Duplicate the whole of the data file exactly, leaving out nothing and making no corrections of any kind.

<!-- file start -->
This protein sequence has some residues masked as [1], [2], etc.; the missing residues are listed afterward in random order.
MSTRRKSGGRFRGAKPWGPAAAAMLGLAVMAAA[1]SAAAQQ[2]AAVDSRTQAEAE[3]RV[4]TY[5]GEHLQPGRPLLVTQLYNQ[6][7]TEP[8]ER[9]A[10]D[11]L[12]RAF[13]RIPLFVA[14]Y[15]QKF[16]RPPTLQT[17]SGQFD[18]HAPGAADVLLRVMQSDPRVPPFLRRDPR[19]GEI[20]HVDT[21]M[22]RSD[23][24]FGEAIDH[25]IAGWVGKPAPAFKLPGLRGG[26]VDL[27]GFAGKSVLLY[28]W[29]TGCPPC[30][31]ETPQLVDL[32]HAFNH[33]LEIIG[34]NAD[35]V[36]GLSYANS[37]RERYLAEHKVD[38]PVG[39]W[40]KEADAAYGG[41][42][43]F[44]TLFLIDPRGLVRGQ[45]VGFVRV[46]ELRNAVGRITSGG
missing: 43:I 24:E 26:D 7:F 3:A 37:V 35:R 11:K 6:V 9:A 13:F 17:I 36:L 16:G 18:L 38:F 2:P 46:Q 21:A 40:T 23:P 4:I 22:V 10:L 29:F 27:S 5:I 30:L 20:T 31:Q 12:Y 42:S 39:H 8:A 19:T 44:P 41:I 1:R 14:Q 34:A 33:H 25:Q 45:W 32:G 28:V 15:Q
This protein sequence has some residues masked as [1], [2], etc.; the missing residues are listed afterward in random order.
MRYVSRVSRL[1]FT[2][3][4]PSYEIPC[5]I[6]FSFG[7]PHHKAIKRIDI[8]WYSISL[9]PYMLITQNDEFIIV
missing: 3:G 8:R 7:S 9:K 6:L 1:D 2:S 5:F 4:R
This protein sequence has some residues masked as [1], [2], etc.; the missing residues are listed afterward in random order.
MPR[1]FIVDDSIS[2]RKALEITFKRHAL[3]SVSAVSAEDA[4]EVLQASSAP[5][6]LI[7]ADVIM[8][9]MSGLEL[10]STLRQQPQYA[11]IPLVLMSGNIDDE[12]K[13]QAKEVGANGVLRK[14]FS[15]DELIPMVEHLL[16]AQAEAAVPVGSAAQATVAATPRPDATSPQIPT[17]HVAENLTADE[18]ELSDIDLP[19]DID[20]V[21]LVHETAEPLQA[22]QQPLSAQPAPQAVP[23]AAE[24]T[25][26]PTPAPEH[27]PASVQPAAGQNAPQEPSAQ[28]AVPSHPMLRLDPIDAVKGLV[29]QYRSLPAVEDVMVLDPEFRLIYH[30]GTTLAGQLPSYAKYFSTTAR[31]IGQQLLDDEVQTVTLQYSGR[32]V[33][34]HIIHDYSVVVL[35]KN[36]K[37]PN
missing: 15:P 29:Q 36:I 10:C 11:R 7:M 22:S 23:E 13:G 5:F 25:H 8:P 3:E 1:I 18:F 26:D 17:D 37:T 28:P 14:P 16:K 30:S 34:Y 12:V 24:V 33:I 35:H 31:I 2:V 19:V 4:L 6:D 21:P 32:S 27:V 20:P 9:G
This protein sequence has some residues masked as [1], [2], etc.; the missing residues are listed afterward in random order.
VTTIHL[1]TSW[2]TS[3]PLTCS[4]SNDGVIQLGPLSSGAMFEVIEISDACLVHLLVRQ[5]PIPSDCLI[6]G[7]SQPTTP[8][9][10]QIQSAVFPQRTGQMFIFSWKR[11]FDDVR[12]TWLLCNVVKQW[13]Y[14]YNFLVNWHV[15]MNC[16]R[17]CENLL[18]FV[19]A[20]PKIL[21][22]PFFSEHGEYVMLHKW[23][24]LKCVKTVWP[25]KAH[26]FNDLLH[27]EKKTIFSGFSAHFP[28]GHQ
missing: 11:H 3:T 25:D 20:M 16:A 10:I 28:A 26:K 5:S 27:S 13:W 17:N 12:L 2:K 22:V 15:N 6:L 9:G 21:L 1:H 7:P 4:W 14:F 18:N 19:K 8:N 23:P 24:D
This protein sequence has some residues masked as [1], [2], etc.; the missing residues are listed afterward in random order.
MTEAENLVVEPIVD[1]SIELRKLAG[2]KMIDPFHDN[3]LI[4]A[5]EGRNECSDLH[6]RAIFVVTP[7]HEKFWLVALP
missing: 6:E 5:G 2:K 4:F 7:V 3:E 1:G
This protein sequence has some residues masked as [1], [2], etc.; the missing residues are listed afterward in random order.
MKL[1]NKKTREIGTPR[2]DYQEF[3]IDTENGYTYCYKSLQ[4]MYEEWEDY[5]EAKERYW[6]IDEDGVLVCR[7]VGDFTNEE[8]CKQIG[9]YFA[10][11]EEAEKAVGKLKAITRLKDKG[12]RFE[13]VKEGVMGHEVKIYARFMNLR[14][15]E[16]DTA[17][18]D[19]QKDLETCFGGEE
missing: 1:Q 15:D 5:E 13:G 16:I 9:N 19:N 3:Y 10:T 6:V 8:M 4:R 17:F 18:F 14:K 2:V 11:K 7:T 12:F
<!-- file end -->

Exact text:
This protein sequence has some residues masked as [1], [2], etc.; the missing residues are listed afterward in random order.
MSTRRKSGGRFRGAKPWGPAAAAMLGLAVMAAA[1]SAAAQQ[2]AAVDSRTQAEAE[3]RV[4]TY[5]GEHLQPGRPLLVTQLYNQ[6][7]TEP[8]ER[9]A[10]D[11]L[12]RAF[13]RIPLFVA[14]Y[15]QKF[16]RPPTLQT[17]SGQFD[18]HAPGAADVLLRVMQSDPRVPPFLRRDPR[19]GEI[20]HVDT[21]M[22]RSD[23][24]FGEAIDH[25]IAGWVGKPAPAFKLPGLRGG[26]VDL[27]GFAGKSVLLY[28]W[29]TGCPPC[30][31]ETPQLVDL[32]HAFNH[33]LEIIG[34]NAD[35]V[36]GLSYANS[37]RERYLAEHKVD[38]PVG[39]W[40]KEADAAYGG[41][42][43]F[44]TLFLIDPRGLVRGQ[45]VGFVRV[46]ELRNAVGRITSGG
missing: 43:I 24:E 26:D 7:F 3:A 37:V 35:R 11:K 6:V 9:A 13:F 17:I 36:L 16:G 18:L 38:F 2:P 46:Q 21:A 40:T 23:P 4:I 22:V 10:L 29:F 27:S 5:I 30:L 20:T 31:Q 12:Y 42:S 39:H 8:A 19:T 44:P 41:I 1:R 14:Q 34:A 33:H 25:Q 45:W 32:G 28:V 15:Q
This protein sequence has some residues masked as [1], [2], etc.; the missing residues are listed afterward in random order.
MRYVSRVSRL[1]FT[2][3][4]PSYEIPC[5]I[6]FSFG[7]PHHKAIKRIDI[8]WYSISL[9]PYMLITQNDEFIIV
missing: 3:G 8:R 7:S 9:K 6:L 1:D 2:S 5:F 4:R
This protein sequence has some residues masked as [1], [2], etc.; the missing residues are listed afterward in random order.
MPR[1]FIVDDSIS[2]RKALEITFKRHAL[3]SVSAVSAEDA[4]EVLQASSAP[5][6]LI[7]ADVIM[8][9]MSGLEL[10]STLRQQPQYA[11]IPLVLMSGNIDDE[12]K[13]QAKEVGANGVLRK[14]FS[15]DELIPMVEHLL[16]AQAEAAVPVGSAAQATVAATPRPDATSPQIPT[17]HVAENLTADE[18]ELSDIDLP[19]DID[20]V[21]LVHETAEPLQA[22]QQPLSAQPAPQAVP[23]AAE[24]T[25][26]PTPAPEH[27]PASVQPAAGQNAPQEPSAQ[28]AVPSHPMLRLDPIDAVKGLV[29]QYRSLPAVEDVMVLDPEFRLIYH[30]GTTLAGQLPSYAKYFSTTAR[31]IGQQLLDDEVQTVTLQYSGR[32]V[33][34]HIIHDYSVVVL[35]KN[36]K[37]PN
missing: 15:P 29:Q 36:I 10:C 11:R 7:M 22:S 23:E 13:G 5:F 25:H 8:P 3:E 1:I 18:F 26:D 17:D 37:T 28:P 14:P 16:K 30:S 34:Y 12:V 24:V 33:I 35:H 31:I 2:V 19:V 4:L 6:D 21:P 32:S 27:V 20:P 9:G
This protein sequence has some residues masked as [1], [2], etc.; the missing residues are listed afterward in random order.
VTTIHL[1]TSW[2]TS[3]PLTCS[4]SNDGVIQLGPLSSGAMFEVIEISDACLVHLLVRQ[5]PIPSDCLI[6]G[7]SQPTTP[8][9][10]QIQSAVFPQRTGQMFIFSWKR[11]FDDVR[12]TWLLCNVVKQW[13]Y[14]YNFLVNWHV[15]MNC[16]R[17]CENLL[18]FV[19]A[20]PKIL[21][22]PFFSEHGEYVMLHKW[23][24]LKCVKTVWP[25]KAH[26]FNDLLH[27]EKKTIFSGFSAHFP[28]GHQ
missing: 11:H 3:T 25:D 20:M 16:A 10:I 28:A 26:K 5:S 27:S 13:W 17:N 12:L 2:K 22:V 15:N 6:L 9:G 21:L 1:H 7:P 4:W 14:F 18:N 19:K 8:N 23:P 24:D
This protein sequence has some residues masked as [1], [2], etc.; the missing residues are listed afterward in random order.
MTEAENLVVEPIVD[1]SIELRKLAG[2]KMIDPFHDN[3]LI[4]A[5]EGRNECSDLH[6]RAIFVVTP[7]HEKFWLVALP
missing: 6:E 5:G 2:K 4:F 7:V 3:E 1:G
This protein sequence has some residues masked as [1], [2], etc.; the missing residues are listed afterward in random order.
MKL[1]NKKTREIGTPR[2]DYQEF[3]IDTENGYTYCYKSLQ[4]MYEEWEDY[5]EAKERYW[6]IDEDGVLVCR[7]VGDFTNEE[8]CKQIG[9]YFA[10][11]EEAEKAVGKLKAITRLKDKG[12]RFE[13]VKEGVMGHEVKIYARFMNLR[14][15]E[16]DTA[17][18]D[19]QKDLETCFGGEE
missing: 1:Q 15:D 5:E 13:G 16:I 9:N 19:N 3:Y 10:T 6:V 8:M 4:R 17:F 18:F 14:K 2:V 11:K 7:T 12:F